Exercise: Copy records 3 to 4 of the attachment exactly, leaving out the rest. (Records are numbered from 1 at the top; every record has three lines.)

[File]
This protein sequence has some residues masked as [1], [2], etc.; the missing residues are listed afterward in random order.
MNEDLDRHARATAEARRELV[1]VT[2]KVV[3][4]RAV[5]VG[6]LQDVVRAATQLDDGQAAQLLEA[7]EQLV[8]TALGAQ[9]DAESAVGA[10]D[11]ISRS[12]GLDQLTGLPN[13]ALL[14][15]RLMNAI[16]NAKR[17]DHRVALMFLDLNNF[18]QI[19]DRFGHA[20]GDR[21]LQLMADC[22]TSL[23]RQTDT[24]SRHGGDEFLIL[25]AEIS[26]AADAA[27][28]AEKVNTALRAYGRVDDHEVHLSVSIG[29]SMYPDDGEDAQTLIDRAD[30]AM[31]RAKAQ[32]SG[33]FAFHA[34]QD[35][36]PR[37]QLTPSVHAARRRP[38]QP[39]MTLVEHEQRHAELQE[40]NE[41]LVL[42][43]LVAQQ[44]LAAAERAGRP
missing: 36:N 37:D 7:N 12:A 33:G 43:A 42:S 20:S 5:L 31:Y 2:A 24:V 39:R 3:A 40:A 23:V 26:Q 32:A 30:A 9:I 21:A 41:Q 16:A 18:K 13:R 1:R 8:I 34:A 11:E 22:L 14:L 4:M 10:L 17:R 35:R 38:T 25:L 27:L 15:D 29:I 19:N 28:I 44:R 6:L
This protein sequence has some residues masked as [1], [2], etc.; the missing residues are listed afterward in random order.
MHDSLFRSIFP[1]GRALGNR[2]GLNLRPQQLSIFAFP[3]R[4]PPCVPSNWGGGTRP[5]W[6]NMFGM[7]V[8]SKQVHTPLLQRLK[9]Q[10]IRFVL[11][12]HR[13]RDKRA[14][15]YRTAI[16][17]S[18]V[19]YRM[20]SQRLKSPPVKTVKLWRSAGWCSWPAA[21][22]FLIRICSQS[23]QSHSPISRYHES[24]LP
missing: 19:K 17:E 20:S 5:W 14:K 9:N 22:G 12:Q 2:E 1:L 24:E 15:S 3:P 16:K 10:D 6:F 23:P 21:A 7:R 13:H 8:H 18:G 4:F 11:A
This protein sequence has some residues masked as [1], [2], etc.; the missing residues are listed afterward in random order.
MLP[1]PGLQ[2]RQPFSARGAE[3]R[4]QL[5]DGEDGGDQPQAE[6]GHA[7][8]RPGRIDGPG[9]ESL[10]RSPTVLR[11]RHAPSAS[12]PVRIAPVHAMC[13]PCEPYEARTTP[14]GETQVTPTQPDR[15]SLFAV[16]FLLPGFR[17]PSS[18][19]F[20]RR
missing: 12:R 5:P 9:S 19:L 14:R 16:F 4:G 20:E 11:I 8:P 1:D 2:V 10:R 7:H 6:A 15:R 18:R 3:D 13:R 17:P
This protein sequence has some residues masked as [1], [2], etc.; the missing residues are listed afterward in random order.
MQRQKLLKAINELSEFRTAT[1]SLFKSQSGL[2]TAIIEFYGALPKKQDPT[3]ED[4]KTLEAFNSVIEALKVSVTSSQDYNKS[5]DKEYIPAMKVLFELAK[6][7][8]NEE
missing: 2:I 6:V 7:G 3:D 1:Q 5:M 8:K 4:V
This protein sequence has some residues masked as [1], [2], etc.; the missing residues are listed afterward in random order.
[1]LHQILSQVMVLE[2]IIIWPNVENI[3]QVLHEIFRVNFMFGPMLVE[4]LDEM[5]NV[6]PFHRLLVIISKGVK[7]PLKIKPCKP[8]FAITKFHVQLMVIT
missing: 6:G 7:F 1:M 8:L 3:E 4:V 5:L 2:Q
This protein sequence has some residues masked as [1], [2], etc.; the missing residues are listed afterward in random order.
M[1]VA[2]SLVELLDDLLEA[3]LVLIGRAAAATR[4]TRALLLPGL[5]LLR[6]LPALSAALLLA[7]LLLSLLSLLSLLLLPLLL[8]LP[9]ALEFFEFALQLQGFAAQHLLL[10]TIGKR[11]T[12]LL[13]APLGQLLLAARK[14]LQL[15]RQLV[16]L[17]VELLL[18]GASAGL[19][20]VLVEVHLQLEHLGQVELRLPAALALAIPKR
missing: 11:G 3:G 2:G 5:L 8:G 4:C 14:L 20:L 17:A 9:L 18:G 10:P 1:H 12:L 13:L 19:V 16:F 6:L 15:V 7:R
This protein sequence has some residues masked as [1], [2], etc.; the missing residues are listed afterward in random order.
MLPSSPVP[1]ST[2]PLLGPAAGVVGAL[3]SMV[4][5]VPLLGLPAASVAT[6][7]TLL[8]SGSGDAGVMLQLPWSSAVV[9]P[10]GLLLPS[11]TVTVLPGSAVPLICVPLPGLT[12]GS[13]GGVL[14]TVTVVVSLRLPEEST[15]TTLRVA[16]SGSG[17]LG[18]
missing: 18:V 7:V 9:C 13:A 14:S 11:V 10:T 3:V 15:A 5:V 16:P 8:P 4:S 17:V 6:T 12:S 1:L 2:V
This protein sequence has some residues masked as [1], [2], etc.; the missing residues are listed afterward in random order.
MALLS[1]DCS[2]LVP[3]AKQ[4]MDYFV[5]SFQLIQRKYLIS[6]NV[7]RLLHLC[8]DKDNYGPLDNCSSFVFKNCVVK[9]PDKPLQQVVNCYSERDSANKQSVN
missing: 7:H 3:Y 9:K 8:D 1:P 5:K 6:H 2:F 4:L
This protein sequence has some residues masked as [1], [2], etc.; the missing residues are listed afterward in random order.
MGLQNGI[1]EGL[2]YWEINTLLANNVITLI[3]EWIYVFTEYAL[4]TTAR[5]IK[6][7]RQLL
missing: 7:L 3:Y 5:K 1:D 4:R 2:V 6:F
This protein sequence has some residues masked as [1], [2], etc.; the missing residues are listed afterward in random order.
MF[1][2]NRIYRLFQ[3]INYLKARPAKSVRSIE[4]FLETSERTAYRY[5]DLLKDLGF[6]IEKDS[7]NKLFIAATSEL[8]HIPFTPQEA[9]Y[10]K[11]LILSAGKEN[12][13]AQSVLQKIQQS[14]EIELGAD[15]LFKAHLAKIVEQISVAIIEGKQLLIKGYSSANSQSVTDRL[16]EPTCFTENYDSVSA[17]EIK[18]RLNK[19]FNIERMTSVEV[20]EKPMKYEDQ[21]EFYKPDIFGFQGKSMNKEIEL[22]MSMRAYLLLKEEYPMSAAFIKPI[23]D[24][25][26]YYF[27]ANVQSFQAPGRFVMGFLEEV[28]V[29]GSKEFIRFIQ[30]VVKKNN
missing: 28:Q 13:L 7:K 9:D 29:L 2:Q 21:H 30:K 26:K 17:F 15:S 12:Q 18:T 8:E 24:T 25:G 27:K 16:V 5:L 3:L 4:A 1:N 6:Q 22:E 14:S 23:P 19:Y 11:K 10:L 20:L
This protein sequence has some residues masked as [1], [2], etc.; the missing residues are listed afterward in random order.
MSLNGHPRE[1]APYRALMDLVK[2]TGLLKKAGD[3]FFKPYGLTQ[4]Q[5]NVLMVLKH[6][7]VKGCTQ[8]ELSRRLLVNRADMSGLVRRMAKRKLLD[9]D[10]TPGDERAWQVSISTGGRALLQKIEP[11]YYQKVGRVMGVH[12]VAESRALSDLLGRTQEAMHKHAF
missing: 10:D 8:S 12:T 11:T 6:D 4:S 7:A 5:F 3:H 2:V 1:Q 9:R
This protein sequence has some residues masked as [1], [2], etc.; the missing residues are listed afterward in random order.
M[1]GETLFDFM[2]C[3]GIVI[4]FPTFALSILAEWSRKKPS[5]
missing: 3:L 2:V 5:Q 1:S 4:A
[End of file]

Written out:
This protein sequence has some residues masked as [1], [2], etc.; the missing residues are listed afterward in random order.
MLP[1]PGLQ[2]RQPFSARGAE[3]R[4]QL[5]DGEDGGDQPQAE[6]GHA[7][8]RPGRIDGPG[9]ESL[10]RSPTVLR[11]RHAPSAS[12]PVRIAPVHAMC[13]PCEPYEARTTP[14]GETQVTPTQPDR[15]SLFAV[16]FLLPGFR[17]PSS[18][19]F[20]RR
missing: 12:R 5:P 9:S 19:L 14:R 16:F 4:G 20:E 11:I 8:P 1:D 2:V 10:R 7:H 6:A 15:R 18:R 3:D 13:R 17:P
This protein sequence has some residues masked as [1], [2], etc.; the missing residues are listed afterward in random order.
MQRQKLLKAINELSEFRTAT[1]SLFKSQSGL[2]TAIIEFYGALPKKQDPT[3]ED[4]KTLEAFNSVIEALKVSVTSSQDYNKS[5]DKEYIPAMKVLFELAK[6][7][8]NEE
missing: 2:I 6:V 7:G 3:D 1:Q 5:M 8:K 4:V